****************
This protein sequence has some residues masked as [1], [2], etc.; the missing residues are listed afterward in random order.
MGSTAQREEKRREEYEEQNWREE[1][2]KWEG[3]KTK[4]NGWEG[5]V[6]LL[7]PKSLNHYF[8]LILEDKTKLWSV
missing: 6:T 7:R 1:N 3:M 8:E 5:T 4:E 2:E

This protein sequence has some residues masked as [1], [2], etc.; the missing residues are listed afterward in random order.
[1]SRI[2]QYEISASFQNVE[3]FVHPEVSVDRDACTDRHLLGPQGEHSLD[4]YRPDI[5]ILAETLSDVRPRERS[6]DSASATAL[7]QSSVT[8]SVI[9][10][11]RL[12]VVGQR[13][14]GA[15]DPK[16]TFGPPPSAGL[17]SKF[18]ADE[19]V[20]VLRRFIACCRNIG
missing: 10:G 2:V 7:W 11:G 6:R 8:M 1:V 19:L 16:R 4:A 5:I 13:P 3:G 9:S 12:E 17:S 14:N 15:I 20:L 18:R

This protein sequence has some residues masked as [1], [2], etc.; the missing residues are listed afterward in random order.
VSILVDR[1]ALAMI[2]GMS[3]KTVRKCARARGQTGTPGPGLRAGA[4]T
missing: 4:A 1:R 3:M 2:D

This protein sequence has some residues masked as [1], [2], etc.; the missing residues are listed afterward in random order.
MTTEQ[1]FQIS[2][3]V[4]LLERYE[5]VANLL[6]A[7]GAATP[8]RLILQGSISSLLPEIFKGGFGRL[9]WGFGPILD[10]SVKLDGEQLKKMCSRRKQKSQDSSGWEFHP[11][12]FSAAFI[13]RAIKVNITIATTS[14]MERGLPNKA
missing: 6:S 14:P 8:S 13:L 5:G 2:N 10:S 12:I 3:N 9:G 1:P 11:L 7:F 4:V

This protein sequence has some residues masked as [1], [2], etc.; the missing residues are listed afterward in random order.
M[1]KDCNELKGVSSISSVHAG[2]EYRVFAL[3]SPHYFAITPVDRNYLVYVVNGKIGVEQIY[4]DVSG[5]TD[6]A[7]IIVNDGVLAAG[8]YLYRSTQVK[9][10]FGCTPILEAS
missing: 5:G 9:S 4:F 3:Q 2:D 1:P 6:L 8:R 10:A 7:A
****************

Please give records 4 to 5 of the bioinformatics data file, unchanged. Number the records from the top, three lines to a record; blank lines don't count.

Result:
This protein sequence has some residues masked as [1], [2], etc.; the missing residues are listed afterward in random order.
MTTEQ[1]FQIS[2][3]V[4]LLERYE[5]VANLL[6]A[7]GAATP[8]RLILQGSISSLLPEIFKGGFGRL[9]WGFGPILD[10]SVKLDGEQLKKMCSRRKQKSQDSSGWEFHP[11][12]FSAAFI[13]RAIKVNITIATTS[14]MERGLPNKA
missing: 6:S 14:P 8:S 13:L 5:G 2:N 10:S 12:I 3:N 9:G 1:P 11:L 7:F 4:V

This protein sequence has some residues masked as [1], [2], etc.; the missing residues are listed afterward in random order.
M[1]KDCNELKGVSSISSVHAG[2]EYRVFAL[3]SPHYFAITPVDRNYLVYVVNGKIGVEQIY[4]DVSG[5]TD[6]A[7]IIVNDGVLAAG[8]YLYRSTQVK[9][10]FGCTPILEAS
missing: 5:G 9:S 4:F 3:Q 2:D 1:P 6:L 8:R 10:A 7:A